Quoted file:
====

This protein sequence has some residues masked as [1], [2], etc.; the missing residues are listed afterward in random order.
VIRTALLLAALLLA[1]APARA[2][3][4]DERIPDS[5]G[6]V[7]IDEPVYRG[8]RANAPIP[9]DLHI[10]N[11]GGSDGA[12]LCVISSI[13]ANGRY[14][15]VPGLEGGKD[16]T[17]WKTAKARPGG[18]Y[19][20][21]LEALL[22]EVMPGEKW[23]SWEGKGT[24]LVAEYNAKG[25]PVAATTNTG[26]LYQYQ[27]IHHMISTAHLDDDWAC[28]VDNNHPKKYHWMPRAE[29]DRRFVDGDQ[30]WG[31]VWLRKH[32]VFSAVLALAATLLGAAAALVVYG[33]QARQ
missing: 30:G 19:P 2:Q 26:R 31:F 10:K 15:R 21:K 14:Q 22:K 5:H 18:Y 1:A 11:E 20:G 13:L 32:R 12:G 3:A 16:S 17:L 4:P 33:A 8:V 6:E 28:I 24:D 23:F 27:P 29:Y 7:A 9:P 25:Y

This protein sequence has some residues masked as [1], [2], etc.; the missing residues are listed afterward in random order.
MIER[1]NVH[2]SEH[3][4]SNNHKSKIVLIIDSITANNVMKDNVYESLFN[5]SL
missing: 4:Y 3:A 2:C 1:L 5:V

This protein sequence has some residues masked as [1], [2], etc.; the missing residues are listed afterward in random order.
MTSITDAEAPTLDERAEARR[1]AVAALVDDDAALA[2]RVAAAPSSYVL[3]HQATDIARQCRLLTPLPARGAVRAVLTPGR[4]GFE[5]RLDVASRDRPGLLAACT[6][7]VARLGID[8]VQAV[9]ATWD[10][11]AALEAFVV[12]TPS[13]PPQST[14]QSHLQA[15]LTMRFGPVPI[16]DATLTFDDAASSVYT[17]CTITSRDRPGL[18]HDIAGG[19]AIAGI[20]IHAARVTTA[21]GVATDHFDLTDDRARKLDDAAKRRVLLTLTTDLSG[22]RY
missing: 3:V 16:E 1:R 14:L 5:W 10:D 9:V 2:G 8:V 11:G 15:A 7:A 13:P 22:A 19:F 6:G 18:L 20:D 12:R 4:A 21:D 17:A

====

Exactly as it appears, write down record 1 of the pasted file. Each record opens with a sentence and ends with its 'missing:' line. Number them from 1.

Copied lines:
This protein sequence has some residues masked as [1], [2], etc.; the missing residues are listed afterward in random order.
VIRTALLLAALLLA[1]APARA[2][3][4]DERIPDS[5]G[6]V[7]IDEPVYRG[8]RANAPIP[9]DLHI[10]N[11]GGSDGA[12]LCVISSI[13]ANGRY[14][15]VPGLEGGKD[16]T[17]WKTAKARPGG[18]Y[19][20][21]LEALL[22]EVMPGEKW[23]SWEGKGT[24]LVAEYNAKG[25]PVAATTNTG[26]LYQYQ[27]IHHMISTAHLDDDWAC[28]VDNNHPKKYHWMPRAE[29]DRRFVDGDQ[30]WG[31]VWLRKH[32]VFSAVLALAATLLGAAAALVVYG[33]QARQ
missing: 30:G 19:P 2:Q 26:R 31:F 10:K 15:R 21:K 14:Q 22:K 5:H 18:Y 1:A 11:E 20:G 13:L 32:R 12:G 3:A 16:S 17:L 4:P 33:A 8:V 6:E 28:I 24:D 23:F 27:P 29:Y 7:A 9:P 25:Y